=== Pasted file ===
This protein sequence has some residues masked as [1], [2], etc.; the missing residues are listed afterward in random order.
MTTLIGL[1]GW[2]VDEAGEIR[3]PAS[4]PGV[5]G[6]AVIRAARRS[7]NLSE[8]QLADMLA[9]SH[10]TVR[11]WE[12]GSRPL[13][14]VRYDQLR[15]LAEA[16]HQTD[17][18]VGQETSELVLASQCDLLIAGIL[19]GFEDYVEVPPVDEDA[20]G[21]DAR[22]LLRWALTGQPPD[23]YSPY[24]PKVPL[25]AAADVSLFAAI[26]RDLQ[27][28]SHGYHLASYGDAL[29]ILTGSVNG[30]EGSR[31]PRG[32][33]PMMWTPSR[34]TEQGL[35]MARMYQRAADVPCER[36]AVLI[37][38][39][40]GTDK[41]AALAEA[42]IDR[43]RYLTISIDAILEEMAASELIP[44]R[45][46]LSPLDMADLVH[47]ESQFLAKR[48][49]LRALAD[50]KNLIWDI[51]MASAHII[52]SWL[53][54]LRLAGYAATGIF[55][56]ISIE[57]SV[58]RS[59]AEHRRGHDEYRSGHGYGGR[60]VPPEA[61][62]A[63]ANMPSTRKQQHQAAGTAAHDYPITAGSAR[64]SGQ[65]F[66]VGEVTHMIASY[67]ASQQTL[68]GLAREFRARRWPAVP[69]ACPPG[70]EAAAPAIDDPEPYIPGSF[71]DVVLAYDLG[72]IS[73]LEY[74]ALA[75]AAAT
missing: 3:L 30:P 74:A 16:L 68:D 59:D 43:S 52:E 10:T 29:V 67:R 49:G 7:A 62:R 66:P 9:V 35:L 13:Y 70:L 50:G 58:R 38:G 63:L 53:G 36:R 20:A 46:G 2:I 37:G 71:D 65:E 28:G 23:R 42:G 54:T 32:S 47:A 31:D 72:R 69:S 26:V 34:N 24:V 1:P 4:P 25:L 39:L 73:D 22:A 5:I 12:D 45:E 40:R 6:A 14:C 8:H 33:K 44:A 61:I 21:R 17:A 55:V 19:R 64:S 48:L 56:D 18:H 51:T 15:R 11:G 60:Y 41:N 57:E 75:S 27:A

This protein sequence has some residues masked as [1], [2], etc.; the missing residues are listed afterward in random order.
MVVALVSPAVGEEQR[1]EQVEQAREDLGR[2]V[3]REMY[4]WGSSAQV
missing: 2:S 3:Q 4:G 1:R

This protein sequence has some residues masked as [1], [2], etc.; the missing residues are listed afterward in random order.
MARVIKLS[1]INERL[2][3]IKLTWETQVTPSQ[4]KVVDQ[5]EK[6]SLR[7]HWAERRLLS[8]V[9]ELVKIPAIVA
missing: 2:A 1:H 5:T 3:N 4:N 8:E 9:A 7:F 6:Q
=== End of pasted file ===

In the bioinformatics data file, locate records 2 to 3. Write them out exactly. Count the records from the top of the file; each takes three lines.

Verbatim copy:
This protein sequence has some residues masked as [1], [2], etc.; the missing residues are listed afterward in random order.
MVVALVSPAVGEEQR[1]EQVEQAREDLGR[2]V[3]REMY[4]WGSSAQV
missing: 2:S 3:Q 4:G 1:R

This protein sequence has some residues masked as [1], [2], etc.; the missing residues are listed afterward in random order.
MARVIKLS[1]INERL[2][3]IKLTWETQVTPSQ[4]KVVDQ[5]EK[6]SLR[7]HWAERRLLS[8]V[9]ELVKIPAIVA
missing: 2:A 1:H 5:T 3:N 4:N 8:E 9:A 7:F 6:Q